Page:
While you might choose a holiday destination based on a region’s shopping choices, restaurants and bars, entertainment, adventure activities or something else altogether, if you really want to take a trip you remember for years, check out some of the world’s best natural wonders. Happily, in North America there are dozens of amazing sights to see, spread out across the continent. Read on for some top places you should add to your bucket list today.
It has been luring visitors for many years, and once you see Niagara Falls yourself you’ll see why. This natural phenomenon, located on the Canadian-U.S. border between Ontario and New York, is made up of three separate waterfalls which together thunder down millions of cubic feet of water each minute.
On a trip to this part of North America, it pays to book accommodation at one of the numerous Niagara Falls hotels with amazing views of the attraction, so you can stare at its powerful beauty day and night. Other good ways to check out the falls are from the top of the Niagara Skywheel, or from one of the boat tours that launch from each nation’s side. You don’t want to miss the Niagara Falls Illumination and Fireworks show either. This is produced every evening and lights up the waters of the falls into rainbow hues.
Everglades National Park
In America, if you’re interested in seeing an International Biosphere Reserve that happens to be the biggest subtropical wilderness in the country, make your way to Everglades National Park in Florida. This World Heritage Site, and Wetland of International Importance, is almost 1.5 million acres in size, yet protects only a fraction (20 percent) of the enormous Everglades ecosystem.
The Everglades is a specially protected region, listed as part of the Cartagena Treaty, because it’s a crucial habit for a variety of rare and endangered creatures. Within the national park resides the Florida panther, the American alligator and American crocodile, manatees, sea turtles, bald eagles, the Cape Sable seaside sparrow, the Everglades snail kite, wood storks, and more. There are also numerous threatened flora species found within. This list includes the tree cactus, Florida thatch palm, Krug’s holly, and buccaneer palm.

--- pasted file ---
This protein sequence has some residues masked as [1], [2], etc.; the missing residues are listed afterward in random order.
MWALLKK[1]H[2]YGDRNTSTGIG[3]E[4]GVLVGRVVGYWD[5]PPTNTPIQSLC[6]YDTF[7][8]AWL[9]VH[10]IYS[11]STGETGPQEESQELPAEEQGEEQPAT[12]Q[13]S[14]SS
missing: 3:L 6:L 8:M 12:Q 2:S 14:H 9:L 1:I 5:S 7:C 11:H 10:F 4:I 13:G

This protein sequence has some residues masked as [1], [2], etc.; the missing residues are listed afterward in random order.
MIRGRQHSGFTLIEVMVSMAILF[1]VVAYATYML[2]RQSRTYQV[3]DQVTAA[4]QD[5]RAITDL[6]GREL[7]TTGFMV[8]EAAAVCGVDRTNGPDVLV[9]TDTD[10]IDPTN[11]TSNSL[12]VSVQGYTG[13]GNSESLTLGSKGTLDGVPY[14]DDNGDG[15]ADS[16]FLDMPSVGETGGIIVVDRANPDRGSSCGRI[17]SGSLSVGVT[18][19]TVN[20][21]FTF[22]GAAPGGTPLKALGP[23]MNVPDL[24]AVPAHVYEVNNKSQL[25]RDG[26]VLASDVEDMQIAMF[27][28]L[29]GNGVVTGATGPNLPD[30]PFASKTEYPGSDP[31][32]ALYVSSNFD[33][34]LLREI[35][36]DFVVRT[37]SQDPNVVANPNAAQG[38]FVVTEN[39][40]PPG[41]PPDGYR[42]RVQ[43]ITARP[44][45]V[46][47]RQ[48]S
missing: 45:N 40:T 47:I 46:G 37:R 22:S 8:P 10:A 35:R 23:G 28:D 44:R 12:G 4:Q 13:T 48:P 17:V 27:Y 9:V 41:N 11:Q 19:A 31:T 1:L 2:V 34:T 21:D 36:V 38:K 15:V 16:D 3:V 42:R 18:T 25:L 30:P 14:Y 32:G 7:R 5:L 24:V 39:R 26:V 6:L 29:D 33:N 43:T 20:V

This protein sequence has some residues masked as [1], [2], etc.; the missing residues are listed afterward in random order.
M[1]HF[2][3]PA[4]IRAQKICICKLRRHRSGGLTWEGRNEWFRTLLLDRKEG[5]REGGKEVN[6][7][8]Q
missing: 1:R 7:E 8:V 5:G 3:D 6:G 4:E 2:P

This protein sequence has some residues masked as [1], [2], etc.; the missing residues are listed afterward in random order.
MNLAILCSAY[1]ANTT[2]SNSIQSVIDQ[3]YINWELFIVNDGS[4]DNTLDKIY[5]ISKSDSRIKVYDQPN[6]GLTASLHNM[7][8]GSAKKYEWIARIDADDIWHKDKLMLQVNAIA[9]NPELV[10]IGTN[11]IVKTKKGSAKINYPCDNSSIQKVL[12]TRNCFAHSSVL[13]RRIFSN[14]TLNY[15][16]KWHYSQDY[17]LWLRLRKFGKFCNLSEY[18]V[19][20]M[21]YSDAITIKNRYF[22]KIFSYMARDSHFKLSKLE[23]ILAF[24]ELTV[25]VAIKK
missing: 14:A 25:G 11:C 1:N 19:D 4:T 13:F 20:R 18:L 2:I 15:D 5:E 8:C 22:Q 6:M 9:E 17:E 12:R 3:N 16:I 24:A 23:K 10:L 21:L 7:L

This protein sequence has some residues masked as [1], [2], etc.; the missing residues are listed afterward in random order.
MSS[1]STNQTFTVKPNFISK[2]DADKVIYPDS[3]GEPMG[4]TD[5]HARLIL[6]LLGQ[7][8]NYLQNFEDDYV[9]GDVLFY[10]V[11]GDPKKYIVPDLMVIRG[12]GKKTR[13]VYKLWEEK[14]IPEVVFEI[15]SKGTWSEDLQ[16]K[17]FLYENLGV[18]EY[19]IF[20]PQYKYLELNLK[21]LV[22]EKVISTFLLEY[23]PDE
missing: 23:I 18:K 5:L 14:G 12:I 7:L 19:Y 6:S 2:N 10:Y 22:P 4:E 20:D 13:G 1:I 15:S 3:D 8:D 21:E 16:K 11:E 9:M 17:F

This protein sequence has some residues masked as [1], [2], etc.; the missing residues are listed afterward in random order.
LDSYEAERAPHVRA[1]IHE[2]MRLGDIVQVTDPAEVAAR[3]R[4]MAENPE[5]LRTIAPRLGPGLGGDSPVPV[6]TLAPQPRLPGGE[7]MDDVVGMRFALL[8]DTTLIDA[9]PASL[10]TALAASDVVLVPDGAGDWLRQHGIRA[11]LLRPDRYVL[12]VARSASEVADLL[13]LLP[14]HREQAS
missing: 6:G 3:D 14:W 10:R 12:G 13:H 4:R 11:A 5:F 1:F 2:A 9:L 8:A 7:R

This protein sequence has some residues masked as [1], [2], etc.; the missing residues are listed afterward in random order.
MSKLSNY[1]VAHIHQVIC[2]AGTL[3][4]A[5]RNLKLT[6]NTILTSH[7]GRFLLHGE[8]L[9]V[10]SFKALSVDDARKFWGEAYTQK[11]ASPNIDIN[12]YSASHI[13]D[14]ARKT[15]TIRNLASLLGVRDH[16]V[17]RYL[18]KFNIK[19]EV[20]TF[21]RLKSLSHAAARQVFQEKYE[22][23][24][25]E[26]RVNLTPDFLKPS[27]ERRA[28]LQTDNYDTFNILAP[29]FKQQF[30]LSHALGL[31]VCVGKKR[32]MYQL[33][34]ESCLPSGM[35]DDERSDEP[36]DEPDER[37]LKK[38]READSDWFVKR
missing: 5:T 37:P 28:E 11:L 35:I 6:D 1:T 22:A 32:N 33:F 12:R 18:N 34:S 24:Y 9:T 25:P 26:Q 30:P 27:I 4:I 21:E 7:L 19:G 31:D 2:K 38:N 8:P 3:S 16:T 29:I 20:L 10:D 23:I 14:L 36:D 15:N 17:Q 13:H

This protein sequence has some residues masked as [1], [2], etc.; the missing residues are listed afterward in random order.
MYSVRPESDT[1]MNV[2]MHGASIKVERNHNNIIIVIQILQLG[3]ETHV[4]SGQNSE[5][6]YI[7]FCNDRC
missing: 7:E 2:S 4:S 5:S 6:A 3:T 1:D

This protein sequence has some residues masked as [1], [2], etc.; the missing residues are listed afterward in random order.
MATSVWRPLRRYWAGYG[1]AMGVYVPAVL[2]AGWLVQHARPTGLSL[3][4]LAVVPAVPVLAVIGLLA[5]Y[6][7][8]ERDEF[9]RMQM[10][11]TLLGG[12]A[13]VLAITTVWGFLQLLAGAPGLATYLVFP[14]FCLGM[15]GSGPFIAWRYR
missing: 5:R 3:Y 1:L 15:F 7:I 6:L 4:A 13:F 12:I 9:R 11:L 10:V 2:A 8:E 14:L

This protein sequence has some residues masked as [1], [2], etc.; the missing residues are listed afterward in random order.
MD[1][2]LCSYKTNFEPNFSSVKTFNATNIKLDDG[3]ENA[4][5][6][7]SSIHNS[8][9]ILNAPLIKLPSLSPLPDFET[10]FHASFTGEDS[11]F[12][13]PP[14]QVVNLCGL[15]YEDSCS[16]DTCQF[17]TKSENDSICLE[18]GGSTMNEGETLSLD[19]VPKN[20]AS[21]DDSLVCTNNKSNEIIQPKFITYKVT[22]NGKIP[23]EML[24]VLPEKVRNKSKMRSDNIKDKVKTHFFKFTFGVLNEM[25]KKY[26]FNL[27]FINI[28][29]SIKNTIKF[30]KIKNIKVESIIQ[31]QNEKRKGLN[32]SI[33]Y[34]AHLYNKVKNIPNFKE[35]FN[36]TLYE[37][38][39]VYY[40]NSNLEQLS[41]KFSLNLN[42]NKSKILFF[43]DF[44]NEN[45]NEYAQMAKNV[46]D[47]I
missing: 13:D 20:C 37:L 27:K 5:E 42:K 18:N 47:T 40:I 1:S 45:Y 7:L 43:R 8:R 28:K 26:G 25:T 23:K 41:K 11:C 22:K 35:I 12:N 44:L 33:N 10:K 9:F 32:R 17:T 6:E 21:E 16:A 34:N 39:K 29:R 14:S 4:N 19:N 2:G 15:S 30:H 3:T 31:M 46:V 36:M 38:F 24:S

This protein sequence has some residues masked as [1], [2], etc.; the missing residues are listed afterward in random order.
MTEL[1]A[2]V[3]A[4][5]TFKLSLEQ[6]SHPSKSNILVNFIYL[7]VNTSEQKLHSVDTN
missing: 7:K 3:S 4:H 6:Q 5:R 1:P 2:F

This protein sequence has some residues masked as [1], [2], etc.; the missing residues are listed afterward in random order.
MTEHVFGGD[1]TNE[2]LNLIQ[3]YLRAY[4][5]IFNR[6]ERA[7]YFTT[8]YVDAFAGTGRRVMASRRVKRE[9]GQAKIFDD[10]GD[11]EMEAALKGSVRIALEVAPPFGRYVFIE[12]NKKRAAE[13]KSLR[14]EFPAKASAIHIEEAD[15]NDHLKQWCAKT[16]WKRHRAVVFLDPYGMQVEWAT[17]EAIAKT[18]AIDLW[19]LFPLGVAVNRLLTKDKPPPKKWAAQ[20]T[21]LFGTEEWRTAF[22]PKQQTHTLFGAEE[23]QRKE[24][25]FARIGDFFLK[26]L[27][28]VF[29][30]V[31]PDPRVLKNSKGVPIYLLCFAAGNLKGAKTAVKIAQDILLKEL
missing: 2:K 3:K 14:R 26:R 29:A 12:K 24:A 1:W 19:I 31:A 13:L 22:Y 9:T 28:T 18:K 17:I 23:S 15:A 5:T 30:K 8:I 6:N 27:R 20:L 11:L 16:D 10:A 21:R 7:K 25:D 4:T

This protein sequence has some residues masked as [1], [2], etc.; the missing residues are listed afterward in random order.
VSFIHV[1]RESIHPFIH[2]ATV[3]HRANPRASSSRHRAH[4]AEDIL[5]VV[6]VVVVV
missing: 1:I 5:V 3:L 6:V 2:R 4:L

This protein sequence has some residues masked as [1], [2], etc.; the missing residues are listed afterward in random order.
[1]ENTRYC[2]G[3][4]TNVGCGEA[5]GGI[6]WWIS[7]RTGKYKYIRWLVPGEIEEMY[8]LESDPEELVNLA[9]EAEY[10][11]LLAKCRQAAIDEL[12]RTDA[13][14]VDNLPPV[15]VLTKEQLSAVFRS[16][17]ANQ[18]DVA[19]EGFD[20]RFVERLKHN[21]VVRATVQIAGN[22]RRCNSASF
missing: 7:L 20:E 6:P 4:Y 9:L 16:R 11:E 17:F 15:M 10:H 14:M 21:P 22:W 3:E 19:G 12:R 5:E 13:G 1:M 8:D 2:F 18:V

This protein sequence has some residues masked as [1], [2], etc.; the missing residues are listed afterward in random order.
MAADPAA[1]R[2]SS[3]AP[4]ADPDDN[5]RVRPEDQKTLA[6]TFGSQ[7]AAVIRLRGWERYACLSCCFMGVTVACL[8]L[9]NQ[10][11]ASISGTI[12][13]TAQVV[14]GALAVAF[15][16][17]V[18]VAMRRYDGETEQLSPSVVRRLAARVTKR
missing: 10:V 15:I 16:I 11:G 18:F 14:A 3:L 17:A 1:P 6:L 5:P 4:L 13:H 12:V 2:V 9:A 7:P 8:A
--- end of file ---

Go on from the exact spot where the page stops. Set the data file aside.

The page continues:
Have you always been interested in seeing the bottom of the ocean, but haven’t wanted to scuba dive? If so, plan a visit to New Brunswick, Canada, to see the Hopewell Rocks. One of the province’s top attractions, the Rocks are unique formations which have been carved out by erosion over thousands of years as tides move in and out.
At low tide when billions of tons of water empty out of the Bay of Fundy, around Hopewell Cape, you can walk along the ocean floor in the shadow of the sculpture-like, “flower-pot” rocks. There is over a mile of beach and multiple coves to explore, plus an interpretive center to check out once you climb back up the site’s stairs. Once high tide arrives, the waters of the Atlantic Ocean flood back in and almost completely submerge everything, leaving only the tips of some of the Hopewell Rocks visible.
Mammoth Cave National Park
Another U.S. National Park and World Heritage Site you need to spend time at is Mammoth Cave. This memorable place is actually an underground park that’s part of the Green River valley in the state of Kentucky. Atmospheric and probably unlike any other park you’ve been to, Mammoth Cave is the world’s longest known cave system. It boasts a large number of subterranean passageways and interesting chambers to walk through.
So far over 400 miles of caves have been discovered here; researchers believe humans have been making their way into the Park’s labyrinths for at least 6,000 years. Still, much of Mammoth Cave is yet to be explored. While you’re in the Park, be on the lookout for the Frozen Niagara section, which features stunning flowstone formations resembling waterfalls (hence the reference to Niagara); and the often-visited Gothic Avenue, where you’ll find a ceiling covered with signatures of people who have been in the cave since the 19th century.
Dinosaur Provincial Park
Lastly, if you’re either a huge fan of the “Jurassic Park” series of films, or a long-time natural history buff, you can’t miss a visit to Dinosaur Provincial Park in Canada’s Alberta province. This park is one of the largest dinosaur graveyards in the world and, millions of years ago, was a thriving spot for pre-historic reptile, amphibian, and primitive mammal life. During a trip here you have the chance to see fossils of close to 500 species of animal life, including 40 different types of dinosaurs.